Training with a Monster Tire

Tire Flipping - Ross Enamait

It’s been almost 10 years since I wrote about acquiring a large tractor tire for training. With that in mind, perhaps an updated entry will help the new readers of the site. After all, a large tire is one of the best training tools you’ll find. Tires are inexpensive (mine was free), effective, and extremely durable. I’ve had the same tire since 2008. It gets beaten every week and is still going strong. There’s no doubt it will outlive me. How many other inexpensive tools can you say that about?

Finding a Tractor Tire

The easiest way to find a tire in your area is by doing a local search. For example, start with a google search of tractor tire suppliers or tractor tires near me. It shouldn’t be too difficult to find a supplier in your area. Once you’ve found one, call and ask if they have a scrap pile of used tires. Most large suppliers will have a scrap pile that needs to be disposed of or recycled. Such tires are typically given away for free as long as you have transportation to remove the tire.

Transporting the Tire

The only cost I incurred when acquiring my tire was that of a rental truck. I rented a pickup truck from Home Depot for one hour. The tire company was then happy to load the tire onto the back of the truck for me. The rest is history.

If you plan to do something similar, one tip I suggest is selecting the tire you want from the scrap pile before renting a truck. Once you’ve found a tire, ask an employee when is a good time to collect the tire. Doing so is not only courteous, but will save you time if you’ve rented a truck by the hour.

Training with the Tire

Once you’ve gotten the tire to your gym, I suggest cleaning it thoroughly with a power washer. You can expect a fair amount of dirt and grime from what could be years of previous use.

As for training with the tire, here’s a few of my favorite exercises.

I. Tire Flips

Tire flipping is one of my favorite full body, power exercises. It’s truly a head to toe movement that is explosive from start to finish. And as seen below, you don’t need a lot of room to perform the movement. Simply work back and forth if space is limited.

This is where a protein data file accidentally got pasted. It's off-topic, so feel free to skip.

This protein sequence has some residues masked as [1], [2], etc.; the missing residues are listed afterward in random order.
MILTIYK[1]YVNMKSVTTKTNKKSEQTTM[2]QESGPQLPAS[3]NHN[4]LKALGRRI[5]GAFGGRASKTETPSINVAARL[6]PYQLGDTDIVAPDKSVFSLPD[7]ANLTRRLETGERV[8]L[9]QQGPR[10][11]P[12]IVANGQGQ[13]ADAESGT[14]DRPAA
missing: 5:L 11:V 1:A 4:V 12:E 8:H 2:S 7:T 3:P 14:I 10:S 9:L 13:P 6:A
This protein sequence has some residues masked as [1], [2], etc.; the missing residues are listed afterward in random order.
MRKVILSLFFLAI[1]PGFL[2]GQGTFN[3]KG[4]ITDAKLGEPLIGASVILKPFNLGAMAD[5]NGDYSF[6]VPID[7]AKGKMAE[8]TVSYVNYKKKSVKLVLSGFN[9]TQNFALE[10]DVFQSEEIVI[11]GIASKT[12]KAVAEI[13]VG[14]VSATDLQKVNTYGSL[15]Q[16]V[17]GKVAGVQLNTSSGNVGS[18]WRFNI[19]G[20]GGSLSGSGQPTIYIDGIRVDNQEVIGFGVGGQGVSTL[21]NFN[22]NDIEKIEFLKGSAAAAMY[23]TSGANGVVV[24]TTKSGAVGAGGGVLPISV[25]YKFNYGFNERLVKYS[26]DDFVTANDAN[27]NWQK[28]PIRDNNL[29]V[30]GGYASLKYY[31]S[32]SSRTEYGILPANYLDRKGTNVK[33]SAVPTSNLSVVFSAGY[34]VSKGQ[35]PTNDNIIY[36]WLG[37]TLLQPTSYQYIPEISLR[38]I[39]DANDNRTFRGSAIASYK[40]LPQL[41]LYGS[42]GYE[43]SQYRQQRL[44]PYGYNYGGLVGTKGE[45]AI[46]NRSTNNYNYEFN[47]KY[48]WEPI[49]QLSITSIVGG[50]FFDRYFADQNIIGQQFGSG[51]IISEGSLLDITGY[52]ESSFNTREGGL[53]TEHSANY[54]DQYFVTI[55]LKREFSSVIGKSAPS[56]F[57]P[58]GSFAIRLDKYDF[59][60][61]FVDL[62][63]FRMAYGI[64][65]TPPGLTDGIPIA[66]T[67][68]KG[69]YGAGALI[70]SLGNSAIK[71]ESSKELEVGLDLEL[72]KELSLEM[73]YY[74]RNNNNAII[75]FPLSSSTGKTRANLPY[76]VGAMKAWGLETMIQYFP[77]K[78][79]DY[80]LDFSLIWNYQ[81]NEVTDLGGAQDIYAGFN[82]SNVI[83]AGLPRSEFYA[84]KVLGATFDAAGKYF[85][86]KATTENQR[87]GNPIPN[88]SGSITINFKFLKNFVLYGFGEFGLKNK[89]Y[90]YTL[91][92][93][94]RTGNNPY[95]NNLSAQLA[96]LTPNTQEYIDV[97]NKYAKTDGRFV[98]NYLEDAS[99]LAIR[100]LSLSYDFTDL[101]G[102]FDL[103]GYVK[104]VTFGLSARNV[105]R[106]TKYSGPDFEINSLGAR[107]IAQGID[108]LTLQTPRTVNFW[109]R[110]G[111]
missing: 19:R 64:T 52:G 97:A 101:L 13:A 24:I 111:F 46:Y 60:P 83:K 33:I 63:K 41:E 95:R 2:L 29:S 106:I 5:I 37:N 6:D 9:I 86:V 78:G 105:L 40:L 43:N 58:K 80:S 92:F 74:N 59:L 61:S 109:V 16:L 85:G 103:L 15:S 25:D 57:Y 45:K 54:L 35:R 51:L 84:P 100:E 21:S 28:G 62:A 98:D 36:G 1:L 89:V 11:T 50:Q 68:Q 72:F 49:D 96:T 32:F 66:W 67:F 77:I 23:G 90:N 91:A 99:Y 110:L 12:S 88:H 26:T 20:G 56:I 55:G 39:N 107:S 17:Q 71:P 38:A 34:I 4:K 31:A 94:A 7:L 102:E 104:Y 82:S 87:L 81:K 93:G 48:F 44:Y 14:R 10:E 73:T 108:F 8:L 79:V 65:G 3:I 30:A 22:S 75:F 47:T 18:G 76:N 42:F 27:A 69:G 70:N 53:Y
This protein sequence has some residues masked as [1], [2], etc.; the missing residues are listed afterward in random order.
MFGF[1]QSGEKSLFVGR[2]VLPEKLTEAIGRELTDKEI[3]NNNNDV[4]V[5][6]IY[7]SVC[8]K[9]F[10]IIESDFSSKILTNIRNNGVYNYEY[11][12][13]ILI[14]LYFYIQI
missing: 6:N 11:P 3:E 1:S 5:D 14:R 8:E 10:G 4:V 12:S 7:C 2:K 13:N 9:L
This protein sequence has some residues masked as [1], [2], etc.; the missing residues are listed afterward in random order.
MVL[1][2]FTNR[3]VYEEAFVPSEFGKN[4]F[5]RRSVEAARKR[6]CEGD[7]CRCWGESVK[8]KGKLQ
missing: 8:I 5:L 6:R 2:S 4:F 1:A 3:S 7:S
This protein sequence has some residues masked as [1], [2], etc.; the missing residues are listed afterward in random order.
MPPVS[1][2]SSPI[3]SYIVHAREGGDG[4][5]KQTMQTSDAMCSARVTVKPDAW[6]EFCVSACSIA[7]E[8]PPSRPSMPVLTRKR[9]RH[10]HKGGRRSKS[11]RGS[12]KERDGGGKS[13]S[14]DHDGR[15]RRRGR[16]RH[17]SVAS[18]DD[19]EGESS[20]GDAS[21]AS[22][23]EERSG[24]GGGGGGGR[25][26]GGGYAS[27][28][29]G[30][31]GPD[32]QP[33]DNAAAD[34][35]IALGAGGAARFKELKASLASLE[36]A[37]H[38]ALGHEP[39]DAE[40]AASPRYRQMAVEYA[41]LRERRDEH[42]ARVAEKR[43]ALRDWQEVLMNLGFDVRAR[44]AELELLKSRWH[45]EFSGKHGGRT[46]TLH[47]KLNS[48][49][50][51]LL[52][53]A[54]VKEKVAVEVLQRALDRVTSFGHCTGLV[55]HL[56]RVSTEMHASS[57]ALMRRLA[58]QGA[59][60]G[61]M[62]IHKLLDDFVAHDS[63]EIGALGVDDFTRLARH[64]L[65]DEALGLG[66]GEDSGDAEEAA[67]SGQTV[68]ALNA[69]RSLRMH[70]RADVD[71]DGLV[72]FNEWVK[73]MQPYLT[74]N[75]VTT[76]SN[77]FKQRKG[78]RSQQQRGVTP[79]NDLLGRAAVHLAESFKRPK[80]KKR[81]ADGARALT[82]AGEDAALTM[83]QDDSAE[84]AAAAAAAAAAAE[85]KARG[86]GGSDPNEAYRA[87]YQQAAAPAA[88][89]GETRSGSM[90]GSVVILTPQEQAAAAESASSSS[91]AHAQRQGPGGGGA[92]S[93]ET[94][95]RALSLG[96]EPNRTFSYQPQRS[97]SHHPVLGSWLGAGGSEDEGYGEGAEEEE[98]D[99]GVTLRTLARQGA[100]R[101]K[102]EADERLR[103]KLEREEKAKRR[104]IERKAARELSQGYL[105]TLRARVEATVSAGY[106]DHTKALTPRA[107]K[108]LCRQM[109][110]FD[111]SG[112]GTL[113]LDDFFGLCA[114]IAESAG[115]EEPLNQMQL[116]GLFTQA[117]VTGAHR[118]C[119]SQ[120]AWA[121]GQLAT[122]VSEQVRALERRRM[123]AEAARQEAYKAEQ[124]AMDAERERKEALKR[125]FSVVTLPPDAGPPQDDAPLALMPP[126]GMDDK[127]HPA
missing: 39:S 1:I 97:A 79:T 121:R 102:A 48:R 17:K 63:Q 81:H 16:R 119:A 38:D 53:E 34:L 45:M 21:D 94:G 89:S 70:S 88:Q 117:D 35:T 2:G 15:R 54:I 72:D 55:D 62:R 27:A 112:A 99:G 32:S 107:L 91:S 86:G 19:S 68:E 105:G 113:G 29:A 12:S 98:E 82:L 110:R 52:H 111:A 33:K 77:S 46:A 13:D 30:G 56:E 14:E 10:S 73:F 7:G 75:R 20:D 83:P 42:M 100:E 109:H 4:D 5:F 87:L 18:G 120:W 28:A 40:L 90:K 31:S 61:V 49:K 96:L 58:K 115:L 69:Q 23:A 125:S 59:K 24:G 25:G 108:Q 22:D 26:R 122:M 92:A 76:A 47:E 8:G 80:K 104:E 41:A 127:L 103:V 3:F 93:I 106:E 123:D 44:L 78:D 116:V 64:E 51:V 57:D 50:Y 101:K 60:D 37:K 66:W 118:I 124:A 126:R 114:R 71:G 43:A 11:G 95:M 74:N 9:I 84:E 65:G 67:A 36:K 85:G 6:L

II. Sledgehammer Rebounder

If you are familiar with me, you know that I’m a fan of the sledgehammer. You won’t find a better rebounding surface for your sledge than a tractor tire. You can literally beat a large tire until your arms fall off and the tire will always be ready for more.

III. Medicine Ball Rebounder

Large tires also work well as a medicine ball rebounder. The tire is more forgiving to the medicine ball than a concrete or brick surface. The tire also deadens some of the rebound, so the medicine ball doesn’t come flying back too fast. Minimizing rebound can be quite useful when working with a massive medicine ball as seen below.

Final Thoughts

In summary, if you’ve ever wanted to acquire a large tractor tire, I hope this entry helps to clarify the process. Don’t let the hassle of renting a truck stop you. It is definitely worth your time and effort. You’ll be hard pressed to find a better tool for the price.

And if you are concerned about storage, the tire doesn’t take up a lot of room when placed upright against a wall. Mine fits perfectly in my garage and is hardly noticed when not in use. I couldn’t be happier with my decision to acquire it. It’s truly one of my favorite training tools.


“Price is what you pay. Value is what you get.” – Warren Buffett


  1. Outstanding Ross. My wife and I have always had a tire to train with but have not used it in awhile. You have renewed our training regiment with these 3 exercises. Keep up the great work you do with your blog. You have one of my favorite blogs to read and look forward to better training ideas in the future. Thanks for what you do. Jack and Ruth.

  2. Hi Ross,

    Thanks for the article. Finding mine was quite an adventure, but totally worth the search.
    I would also suggest that you can do deadlifts and/or farmer’s walks depending on the size and weight of the one you get. You can do it by just grabbing it, or drill some holes and loop some rope on each side to use as handles.
    Another thing one can do is drill a couple of holes on the groove face and fix some rope (like with the handles), to which one can tie the end of a longer rope and use to pull the tire.

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